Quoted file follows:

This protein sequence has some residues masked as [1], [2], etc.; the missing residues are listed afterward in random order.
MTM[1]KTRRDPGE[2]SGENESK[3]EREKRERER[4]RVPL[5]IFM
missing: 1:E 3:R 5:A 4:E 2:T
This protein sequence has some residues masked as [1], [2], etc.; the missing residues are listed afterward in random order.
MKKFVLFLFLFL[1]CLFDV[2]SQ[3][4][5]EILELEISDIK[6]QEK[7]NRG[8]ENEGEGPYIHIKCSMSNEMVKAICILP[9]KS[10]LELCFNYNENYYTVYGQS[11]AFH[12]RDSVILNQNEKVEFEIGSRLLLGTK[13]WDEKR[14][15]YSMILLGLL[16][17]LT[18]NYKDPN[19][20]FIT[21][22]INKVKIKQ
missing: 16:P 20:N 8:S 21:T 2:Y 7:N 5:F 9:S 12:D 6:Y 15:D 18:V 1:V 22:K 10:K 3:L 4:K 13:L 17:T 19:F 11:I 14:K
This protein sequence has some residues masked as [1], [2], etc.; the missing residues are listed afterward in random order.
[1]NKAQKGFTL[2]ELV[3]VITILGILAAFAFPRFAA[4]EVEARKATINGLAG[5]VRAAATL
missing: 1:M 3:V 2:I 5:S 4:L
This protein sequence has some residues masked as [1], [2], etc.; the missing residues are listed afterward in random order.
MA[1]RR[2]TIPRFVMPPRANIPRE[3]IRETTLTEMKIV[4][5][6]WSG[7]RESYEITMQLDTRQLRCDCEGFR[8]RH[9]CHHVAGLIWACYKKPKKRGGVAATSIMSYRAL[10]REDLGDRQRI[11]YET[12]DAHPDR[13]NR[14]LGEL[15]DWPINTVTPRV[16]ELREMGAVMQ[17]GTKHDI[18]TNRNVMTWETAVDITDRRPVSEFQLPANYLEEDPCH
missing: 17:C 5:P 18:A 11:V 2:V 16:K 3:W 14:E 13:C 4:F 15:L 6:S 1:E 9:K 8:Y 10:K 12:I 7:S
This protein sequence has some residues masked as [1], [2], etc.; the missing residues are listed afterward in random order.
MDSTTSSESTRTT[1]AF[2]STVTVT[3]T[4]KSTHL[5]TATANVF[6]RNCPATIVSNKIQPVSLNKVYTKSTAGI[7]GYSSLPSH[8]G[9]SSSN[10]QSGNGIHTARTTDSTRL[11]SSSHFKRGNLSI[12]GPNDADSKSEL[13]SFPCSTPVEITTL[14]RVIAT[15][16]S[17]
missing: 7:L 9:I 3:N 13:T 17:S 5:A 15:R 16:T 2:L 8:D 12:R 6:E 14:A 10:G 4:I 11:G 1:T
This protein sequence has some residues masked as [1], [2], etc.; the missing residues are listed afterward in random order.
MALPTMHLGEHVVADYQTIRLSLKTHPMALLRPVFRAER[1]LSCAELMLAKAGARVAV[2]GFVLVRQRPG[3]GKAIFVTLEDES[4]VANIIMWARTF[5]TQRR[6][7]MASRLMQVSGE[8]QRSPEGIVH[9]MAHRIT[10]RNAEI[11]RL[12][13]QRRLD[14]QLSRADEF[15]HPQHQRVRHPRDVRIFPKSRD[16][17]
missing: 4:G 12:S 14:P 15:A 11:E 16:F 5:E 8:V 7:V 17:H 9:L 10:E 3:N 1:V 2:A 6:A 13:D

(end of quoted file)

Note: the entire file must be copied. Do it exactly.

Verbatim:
This protein sequence has some residues masked as [1], [2], etc.; the missing residues are listed afterward in random order.
MTM[1]KTRRDPGE[2]SGENESK[3]EREKRERER[4]RVPL[5]IFM
missing: 1:E 3:R 5:A 4:E 2:T
This protein sequence has some residues masked as [1], [2], etc.; the missing residues are listed afterward in random order.
MKKFVLFLFLFL[1]CLFDV[2]SQ[3][4][5]EILELEISDIK[6]QEK[7]NRG[8]ENEGEGPYIHIKCSMSNEMVKAICILP[9]KS[10]LELCFNYNENYYTVYGQS[11]AFH[12]RDSVILNQNEKVEFEIGSRLLLGTK[13]WDEKR[14][15]YSMILLGLL[16][17]LT[18]NYKDPN[19][20]FIT[21][22]INKVKIKQ
missing: 16:P 20:N 8:S 21:T 2:Y 7:N 5:F 9:S 12:D 6:Y 15:D 18:V 1:V 22:K 10:K 3:L 4:K 13:L 17:T 19:F 11:I 14:K
This protein sequence has some residues masked as [1], [2], etc.; the missing residues are listed afterward in random order.
[1]NKAQKGFTL[2]ELV[3]VITILGILAAFAFPRFAA[4]EVEARKATINGLAG[5]VRAAATL
missing: 1:M 3:V 2:I 5:S 4:L
This protein sequence has some residues masked as [1], [2], etc.; the missing residues are listed afterward in random order.
MA[1]RR[2]TIPRFVMPPRANIPRE[3]IRETTLTEMKIV[4][5][6]WSG[7]RESYEITMQLDTRQLRCDCEGFR[8]RH[9]CHHVAGLIWACYKKPKKRGGVAATSIMSYRAL[10]REDLGDRQRI[11]YET[12]DAHPDR[13]NR[14]LGEL[15]DWPINTVTPRV[16]ELREMGAVMQ[17]GTKHDI[18]TNRNVMTWETAVDITDRRPVSEFQLPANYLEEDPCH
missing: 17:C 5:P 18:A 11:V 2:V 16:K 3:W 14:E 13:C 4:F 15:L 6:S 1:E 9:K 8:Y 10:K 12:I 7:S
This protein sequence has some residues masked as [1], [2], etc.; the missing residues are listed afterward in random order.
MDSTTSSESTRTT[1]AF[2]STVTVT[3]T[4]KSTHL[5]TATANVF[6]RNCPATIVSNKIQPVSLNKVYTKSTAGI[7]GYSSLPSH[8]G[9]SSSN[10]QSGNGIHTARTTDSTRL[11]SSSHFKRGNLSI[12]GPNDADSKSEL[13]SFPCSTPVEITTL[14]RVIAT[15][16]S[17]
missing: 7:L 9:I 3:N 13:T 17:S 5:A 15:R 16:T 2:L 8:D 12:R 6:E 14:A 10:G 4:I 11:G 1:T
This protein sequence has some residues masked as [1], [2], etc.; the missing residues are listed afterward in random order.
MALPTMHLGEHVVADYQTIRLSLKTHPMALLRPVFRAER[1]LSCAELMLAKAGARVAV[2]GFVLVRQRPG[3]GKAIFVTLEDES[4]VANIIMWARTF[5]TQRR[6][7]MASRLMQVSGE[8]QRSPEGIVH[9]MAHRIT[10]RNAEI[11]RL[12][13]QRRLD[14]QLSRADEF[15]HPQHQRVRHPRDVRIFPKSRD[16][17]
missing: 4:G 12:S 14:P 15:A 11:E 16:F 5:E 8:V 7:V 17:H 9:L 10:E 3:N 1:V 2:A 6:A 13:D